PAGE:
Friday, 15 April 2011

The Skinny on Skinny Jeans

This is a vanity post so I can tell you all how awesome I feel today, and how we've been managing our food to get to this state of awesomeness.

I have lost 15 lbs so far and my body fat has gone down about 8%. My husband has lost about 20 lbs. Today I am wearing a pair of skinny jeans to work that I haven't worn in a long time. I need a belt to keep them up and I don't have a huge muffin top showing. Win!!

For the longest time, I thought my metabolism was broken. I have always trained hard and often and eaten whole foods. After reading the BTD book and sticking with the diet for a couple of months, I have come to the conclusion that my metabolism works just fine - it was my eating habits that were broken, since I was eating in a way that would benefit type O's instead of the more omnivorous ABs.

The blood type diet isn't marketed as a weight loss program, but losing weight is a pleasant benefit of the diet. In the book, Dr D'Adamo says (this is abridged, you understand) that when you body is not busy fighting toxins, it can better utilize the food you take in and not store the leftovers in your fat cells. I try to incorporate as many beneficials as I can, but if you stick with all beneficials, you will be malnourished. In my meal plan, if it isn't forbidden, it's allowed.

As far as I'm concerned, any diet that has you eating more veggies, less processed food and less meat, which this one does, will work out in your favour. The BTD just offers more refinement. I also agree with the structure of the suggested meal plans: eat smaller meals and more of them to keep your metabolism and blood sugar steady. I was eating three squares a day plus snacks, which was working against me because I was just taking in too much. It wasn't until I went through the regimented Extreme Fat Loss Diet and forced to eat more often that I ended up eating less at each meal because I just wasn't as hungry any more.

How to do this? Regimentally. You need to force yourself off 3 squares a day by eating less at each meal. Eat slowly, don't eat until you're full - go to about 80% full, and then stop. It will be difficult at first, and you'll be hungry, but after about a week, you'll be fine. Drinking water or herbal tea will help fill the void.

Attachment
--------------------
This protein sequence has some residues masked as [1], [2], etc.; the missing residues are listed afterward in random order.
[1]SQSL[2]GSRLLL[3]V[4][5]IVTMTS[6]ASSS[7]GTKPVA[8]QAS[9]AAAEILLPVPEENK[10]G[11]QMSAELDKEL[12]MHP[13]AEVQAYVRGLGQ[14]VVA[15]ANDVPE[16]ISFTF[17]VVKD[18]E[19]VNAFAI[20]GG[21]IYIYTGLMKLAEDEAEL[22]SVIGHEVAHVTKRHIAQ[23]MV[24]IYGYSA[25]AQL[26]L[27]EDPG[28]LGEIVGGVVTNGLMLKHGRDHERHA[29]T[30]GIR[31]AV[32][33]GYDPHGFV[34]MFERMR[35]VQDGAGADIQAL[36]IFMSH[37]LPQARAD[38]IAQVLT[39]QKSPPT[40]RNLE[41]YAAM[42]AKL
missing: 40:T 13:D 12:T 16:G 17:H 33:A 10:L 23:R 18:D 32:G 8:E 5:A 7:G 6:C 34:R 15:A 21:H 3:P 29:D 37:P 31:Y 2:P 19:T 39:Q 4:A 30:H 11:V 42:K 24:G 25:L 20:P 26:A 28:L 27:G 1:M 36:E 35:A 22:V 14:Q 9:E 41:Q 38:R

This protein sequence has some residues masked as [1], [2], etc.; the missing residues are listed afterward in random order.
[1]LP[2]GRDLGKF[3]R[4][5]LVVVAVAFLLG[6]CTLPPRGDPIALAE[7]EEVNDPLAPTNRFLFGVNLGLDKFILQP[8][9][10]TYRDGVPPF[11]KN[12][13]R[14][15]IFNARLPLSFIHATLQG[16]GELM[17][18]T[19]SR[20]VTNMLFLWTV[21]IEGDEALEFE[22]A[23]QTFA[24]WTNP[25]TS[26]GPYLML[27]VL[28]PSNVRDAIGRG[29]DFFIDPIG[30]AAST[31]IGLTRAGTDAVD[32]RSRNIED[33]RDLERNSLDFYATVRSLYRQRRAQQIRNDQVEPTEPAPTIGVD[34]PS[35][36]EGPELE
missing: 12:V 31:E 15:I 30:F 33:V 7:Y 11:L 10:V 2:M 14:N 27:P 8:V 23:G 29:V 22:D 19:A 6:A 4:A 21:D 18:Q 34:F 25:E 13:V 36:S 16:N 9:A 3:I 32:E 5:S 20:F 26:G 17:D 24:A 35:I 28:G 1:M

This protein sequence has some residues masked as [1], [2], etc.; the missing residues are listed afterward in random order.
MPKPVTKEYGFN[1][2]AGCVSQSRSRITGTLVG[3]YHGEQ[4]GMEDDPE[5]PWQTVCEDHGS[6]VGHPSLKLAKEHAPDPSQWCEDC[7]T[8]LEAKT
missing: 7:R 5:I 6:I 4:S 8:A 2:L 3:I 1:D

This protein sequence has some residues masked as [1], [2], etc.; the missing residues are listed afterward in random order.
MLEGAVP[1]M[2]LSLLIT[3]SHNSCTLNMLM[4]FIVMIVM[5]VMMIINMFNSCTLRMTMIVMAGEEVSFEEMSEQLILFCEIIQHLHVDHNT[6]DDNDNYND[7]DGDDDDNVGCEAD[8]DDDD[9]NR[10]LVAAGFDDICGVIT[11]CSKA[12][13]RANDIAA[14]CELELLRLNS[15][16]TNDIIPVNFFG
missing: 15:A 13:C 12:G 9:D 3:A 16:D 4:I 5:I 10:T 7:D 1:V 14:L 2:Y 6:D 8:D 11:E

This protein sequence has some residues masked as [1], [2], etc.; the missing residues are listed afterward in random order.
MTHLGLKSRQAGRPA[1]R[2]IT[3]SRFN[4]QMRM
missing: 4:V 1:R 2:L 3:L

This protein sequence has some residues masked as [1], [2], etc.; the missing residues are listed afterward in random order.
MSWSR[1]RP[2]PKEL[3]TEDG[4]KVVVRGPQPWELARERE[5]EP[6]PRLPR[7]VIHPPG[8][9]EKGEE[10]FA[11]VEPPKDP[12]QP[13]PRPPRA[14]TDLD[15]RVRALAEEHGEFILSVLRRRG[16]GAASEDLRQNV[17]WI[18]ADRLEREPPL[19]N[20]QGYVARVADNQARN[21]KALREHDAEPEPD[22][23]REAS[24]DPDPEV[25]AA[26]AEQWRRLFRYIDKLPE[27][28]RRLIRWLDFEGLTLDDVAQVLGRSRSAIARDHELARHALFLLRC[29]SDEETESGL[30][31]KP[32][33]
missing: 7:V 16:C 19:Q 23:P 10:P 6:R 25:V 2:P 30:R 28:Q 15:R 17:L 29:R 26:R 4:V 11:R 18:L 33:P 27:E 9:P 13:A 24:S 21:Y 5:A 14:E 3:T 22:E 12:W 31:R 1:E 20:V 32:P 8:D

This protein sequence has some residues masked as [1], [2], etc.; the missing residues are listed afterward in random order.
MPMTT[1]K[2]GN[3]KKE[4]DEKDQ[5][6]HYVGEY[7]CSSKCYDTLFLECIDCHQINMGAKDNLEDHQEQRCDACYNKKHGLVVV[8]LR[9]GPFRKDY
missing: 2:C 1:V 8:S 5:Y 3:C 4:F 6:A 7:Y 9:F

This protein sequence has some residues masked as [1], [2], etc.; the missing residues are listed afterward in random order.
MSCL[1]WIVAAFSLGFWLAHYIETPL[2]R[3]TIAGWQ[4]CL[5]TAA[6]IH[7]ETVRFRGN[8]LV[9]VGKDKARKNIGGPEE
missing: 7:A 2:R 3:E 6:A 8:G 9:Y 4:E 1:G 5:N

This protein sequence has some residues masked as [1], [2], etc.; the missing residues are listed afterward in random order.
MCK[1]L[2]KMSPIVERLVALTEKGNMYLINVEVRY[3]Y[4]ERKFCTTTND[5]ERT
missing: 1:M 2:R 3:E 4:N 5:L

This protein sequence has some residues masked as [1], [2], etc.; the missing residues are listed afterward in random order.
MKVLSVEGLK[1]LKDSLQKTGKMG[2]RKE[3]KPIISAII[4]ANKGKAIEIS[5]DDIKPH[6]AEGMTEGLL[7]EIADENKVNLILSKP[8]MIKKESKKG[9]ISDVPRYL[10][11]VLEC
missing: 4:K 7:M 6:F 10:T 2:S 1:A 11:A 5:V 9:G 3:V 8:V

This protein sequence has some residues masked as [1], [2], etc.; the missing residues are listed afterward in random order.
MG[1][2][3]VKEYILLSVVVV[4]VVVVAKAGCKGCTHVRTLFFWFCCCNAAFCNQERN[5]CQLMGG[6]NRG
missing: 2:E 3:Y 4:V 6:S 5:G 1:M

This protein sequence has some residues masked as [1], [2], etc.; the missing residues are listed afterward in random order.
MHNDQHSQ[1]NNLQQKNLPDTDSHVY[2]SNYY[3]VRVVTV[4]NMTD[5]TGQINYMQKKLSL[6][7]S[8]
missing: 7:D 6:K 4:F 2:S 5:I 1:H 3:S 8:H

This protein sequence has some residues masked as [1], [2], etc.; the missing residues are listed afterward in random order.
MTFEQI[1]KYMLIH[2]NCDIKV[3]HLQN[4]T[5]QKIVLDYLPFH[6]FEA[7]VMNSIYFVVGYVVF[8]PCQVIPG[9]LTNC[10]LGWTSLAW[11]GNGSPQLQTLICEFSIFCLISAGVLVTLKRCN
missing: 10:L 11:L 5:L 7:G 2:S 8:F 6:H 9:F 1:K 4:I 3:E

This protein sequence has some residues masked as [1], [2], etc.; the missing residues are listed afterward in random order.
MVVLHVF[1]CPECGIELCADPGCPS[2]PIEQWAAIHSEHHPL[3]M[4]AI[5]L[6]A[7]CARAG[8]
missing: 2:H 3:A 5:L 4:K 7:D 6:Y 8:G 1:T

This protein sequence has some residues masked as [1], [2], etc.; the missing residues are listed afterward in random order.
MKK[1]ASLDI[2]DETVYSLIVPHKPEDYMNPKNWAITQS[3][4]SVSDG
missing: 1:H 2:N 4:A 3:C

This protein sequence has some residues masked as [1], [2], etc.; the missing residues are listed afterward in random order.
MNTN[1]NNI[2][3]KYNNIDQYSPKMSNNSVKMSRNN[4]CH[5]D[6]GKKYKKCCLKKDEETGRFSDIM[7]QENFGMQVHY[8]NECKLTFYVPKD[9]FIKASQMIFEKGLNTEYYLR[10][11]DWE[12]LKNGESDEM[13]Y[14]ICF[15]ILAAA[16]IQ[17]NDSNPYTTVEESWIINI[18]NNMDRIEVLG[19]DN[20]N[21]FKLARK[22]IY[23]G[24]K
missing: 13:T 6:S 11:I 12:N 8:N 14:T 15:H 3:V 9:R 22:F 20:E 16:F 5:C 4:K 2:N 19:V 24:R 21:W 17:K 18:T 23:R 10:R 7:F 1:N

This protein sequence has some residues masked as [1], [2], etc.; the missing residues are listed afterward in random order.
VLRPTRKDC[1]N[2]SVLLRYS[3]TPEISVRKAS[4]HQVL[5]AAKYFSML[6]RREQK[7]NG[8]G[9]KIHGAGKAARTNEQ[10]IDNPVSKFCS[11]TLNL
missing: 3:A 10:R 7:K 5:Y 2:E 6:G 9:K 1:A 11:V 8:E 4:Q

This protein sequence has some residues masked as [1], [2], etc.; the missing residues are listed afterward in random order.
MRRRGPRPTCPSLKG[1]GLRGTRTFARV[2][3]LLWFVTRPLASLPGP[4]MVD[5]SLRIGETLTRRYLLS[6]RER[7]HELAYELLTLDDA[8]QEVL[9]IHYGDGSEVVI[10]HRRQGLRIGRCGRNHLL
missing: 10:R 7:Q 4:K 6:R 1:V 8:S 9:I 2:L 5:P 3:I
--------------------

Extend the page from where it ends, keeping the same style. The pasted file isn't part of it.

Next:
Because I train in the morning, my weekday meal plans look something like this:

7am - breakfast (omelette, or 1 serving of Prograde Lean, or some oatmeal)
10am - mid-morning meal (piece of fruit with cheese or yogurt, or berry flax protein shake)
12:30 - lunch (leftovers from dinner the night before, or salmon sashimi with miso soup)
3:30 - midafternoon feeding (I have the most trouble with this one because I often forget to eat, even though I pack my snacks. Tomatoes/cucumbers/carrotts with some cheese)
6pm - dinner

I go for a walk in the evening and drink water, so I'm not hungry and I don't eat anything.

Once a week I go balls to the wall and have a cheat day. No limits, no holds barred, no guilt. You need a cheat day if you're on a restricted diet. There are two reasons for this:

1) it's psychologically rewarding and will ensure you continue your good habits
2) it will keep your body from thinking it's starving and increase your lepitin levels, which are your fat-burning hormones

A few people have asked me to write a post about the BTD and weight loss. It's a sensitive topic for me and not an easy one to write about, but since I'm successfully wearing skinny jeans today and feeling awesome, I decided to go for it. It felt good to get my thoughts down and I hope you enjoyed reading this post!

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